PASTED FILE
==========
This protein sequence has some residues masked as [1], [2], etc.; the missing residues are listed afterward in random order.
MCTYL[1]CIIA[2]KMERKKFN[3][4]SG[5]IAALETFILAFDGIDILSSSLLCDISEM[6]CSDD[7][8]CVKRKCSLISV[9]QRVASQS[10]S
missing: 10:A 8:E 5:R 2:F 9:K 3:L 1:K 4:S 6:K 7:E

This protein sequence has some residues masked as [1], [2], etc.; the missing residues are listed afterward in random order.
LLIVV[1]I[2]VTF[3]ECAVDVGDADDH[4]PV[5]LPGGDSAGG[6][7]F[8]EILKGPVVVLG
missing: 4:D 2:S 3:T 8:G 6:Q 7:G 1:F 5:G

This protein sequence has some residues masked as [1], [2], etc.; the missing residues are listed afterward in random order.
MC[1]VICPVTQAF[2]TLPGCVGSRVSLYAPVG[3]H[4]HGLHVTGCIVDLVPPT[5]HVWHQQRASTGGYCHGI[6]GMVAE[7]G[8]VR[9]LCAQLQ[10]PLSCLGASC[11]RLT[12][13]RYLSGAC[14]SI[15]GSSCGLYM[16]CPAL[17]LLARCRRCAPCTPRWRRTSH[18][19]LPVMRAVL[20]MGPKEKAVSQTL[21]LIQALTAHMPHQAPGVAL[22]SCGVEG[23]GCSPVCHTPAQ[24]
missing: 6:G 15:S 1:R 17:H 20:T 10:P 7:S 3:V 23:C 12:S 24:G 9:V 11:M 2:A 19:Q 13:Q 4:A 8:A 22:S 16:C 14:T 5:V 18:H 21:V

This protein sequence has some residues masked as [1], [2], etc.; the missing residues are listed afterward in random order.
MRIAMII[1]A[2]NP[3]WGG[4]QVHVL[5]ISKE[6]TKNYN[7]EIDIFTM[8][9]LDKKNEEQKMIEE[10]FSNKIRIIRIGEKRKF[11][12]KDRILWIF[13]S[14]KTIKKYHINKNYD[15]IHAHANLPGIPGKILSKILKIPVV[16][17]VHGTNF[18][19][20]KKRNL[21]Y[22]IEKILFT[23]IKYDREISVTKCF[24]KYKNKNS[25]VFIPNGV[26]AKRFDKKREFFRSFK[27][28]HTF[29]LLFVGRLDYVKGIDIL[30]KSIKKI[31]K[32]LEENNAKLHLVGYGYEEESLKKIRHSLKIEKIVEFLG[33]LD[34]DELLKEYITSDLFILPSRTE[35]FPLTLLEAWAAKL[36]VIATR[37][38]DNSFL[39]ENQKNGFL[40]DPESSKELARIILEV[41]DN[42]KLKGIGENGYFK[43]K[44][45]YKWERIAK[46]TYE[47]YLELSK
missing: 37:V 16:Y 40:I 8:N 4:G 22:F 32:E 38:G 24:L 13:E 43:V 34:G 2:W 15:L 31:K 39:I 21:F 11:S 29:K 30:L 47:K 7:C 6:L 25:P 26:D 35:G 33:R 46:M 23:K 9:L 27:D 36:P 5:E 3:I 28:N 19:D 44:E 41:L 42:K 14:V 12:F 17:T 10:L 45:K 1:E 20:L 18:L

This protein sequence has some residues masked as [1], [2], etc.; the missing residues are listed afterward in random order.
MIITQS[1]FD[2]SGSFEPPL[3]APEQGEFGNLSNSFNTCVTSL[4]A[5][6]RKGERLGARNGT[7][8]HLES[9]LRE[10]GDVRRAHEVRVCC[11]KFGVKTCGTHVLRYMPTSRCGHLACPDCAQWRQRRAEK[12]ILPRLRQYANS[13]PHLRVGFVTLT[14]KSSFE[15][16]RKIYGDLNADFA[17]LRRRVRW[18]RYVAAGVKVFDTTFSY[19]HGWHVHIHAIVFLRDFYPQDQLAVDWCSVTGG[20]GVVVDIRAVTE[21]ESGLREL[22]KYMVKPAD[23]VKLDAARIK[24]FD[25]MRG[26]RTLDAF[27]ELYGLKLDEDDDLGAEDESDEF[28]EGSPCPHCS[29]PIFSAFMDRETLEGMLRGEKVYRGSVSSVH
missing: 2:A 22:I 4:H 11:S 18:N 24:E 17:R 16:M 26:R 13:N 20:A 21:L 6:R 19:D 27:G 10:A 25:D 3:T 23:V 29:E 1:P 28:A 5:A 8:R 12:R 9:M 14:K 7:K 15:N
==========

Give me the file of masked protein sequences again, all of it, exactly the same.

This protein sequence has some residues masked as [1], [2], etc.; the missing residues are listed afterward in random order.
MCTYL[1]CIIA[2]KMERKKFN[3][4]SG[5]IAALETFILAFDGIDILSSSLLCDISEM[6]CSDD[7][8]CVKRKCSLISV[9]QRVASQS[10]S
missing: 10:A 8:E 5:R 2:F 9:K 3:L 1:K 4:S 6:K 7:E

This protein sequence has some residues masked as [1], [2], etc.; the missing residues are listed afterward in random order.
LLIVV[1]I[2]VTF[3]ECAVDVGDADDH[4]PV[5]LPGGDSAGG[6][7]F[8]EILKGPVVVLG
missing: 4:D 2:S 3:T 8:G 6:Q 7:G 1:F 5:G

This protein sequence has some residues masked as [1], [2], etc.; the missing residues are listed afterward in random order.
MC[1]VICPVTQAF[2]TLPGCVGSRVSLYAPVG[3]H[4]HGLHVTGCIVDLVPPT[5]HVWHQQRASTGGYCHGI[6]GMVAE[7]G[8]VR[9]LCAQLQ[10]PLSCLGASC[11]RLT[12][13]RYLSGAC[14]SI[15]GSSCGLYM[16]CPAL[17]LLARCRRCAPCTPRWRRTSH[18][19]LPVMRAVL[20]MGPKEKAVSQTL[21]LIQALTAHMPHQAPGVAL[22]SCGVEG[23]GCSPVCHTPAQ[24]
missing: 6:G 15:S 1:R 17:H 20:T 10:P 7:S 3:V 23:C 12:S 24:G 9:V 11:M 2:A 19:Q 13:Q 4:A 8:A 22:S 16:C 14:T 5:V 18:H 21:V

This protein sequence has some residues masked as [1], [2], etc.; the missing residues are listed afterward in random order.
MRIAMII[1]A[2]NP[3]WGG[4]QVHVL[5]ISKE[6]TKNYN[7]EIDIFTM[8][9]LDKKNEEQKMIEE[10]FSNKIRIIRIGEKRKF[11][12]KDRILWIF[13]S[14]KTIKKYHINKNYD[15]IHAHANLPGIPGKILSKILKIPVV[16][17]VHGTNF[18][19][20]KKRNL[21]Y[22]IEKILFT[23]IKYDREISVTKCF[24]KYKNKNS[25]VFIPNGV[26]AKRFDKKREFFRSFK[27][28]HTF[29]LLFVGRLDYVKGIDIL[30]KSIKKI[31]K[32]LEENNAKLHLVGYGYEEESLKKIRHSLKIEKIVEFLG[33]LD[34]DELLKEYITSDLFILPSRTE[35]FPLTLLEAWAAKL[36]VIATR[37][38]DNSFL[39]ENQKNGFL[40]DPESSKELARIILEV[41]DN[42]KLKGIGENGYFK[43]K[44][45]YKWERIAK[46]TYE[47]YLELSK
missing: 37:V 16:Y 40:I 8:N 4:G 22:F 32:E 38:G 24:L 13:E 43:V 34:G 2:W 15:L 31:K 39:I 21:F 11:S 29:K 30:L 47:K 7:C 6:L 25:P 26:D 35:G 33:R 46:M 23:K 9:L 27:D 36:P 5:E 3:I 28:N 19:D 44:E 41:L 42:K 14:V 12:F 17:T 10:L 45:K 1:E 20:L 18:L

This protein sequence has some residues masked as [1], [2], etc.; the missing residues are listed afterward in random order.
MIITQS[1]FD[2]SGSFEPPL[3]APEQGEFGNLSNSFNTCVTSL[4]A[5][6]RKGERLGARNGT[7][8]HLES[9]LRE[10]GDVRRAHEVRVCC[11]KFGVKTCGTHVLRYMPTSRCGHLACPDCAQWRQRRAEK[12]ILPRLRQYANS[13]PHLRVGFVTLT[14]KSSFE[15][16]RKIYGDLNADFA[17]LRRRVRW[18]RYVAAGVKVFDTTFSY[19]HGWHVHIHAIVFLRDFYPQDQLAVDWCSVTGG[20]GVVVDIRAVTE[21]ESGLREL[22]KYMVKPAD[23]VKLDAARIK[24]FD[25]MRG[26]RTLDAF[27]ELYGLKLDEDDDLGAEDESDEF[28]EGSPCPHCS[29]PIFSAFMDRETLEGMLRGEKVYRGSVSSVH
missing: 2:A 22:I 4:H 11:S 18:N 24:E 17:R 16:M 26:R 13:N 20:A 21:L 6:R 19:D 27:G 10:A 25:D 3:T 23:V 29:E 1:P 28:A 5:A 8:R 12:R 9:M 14:K 7:K 15:N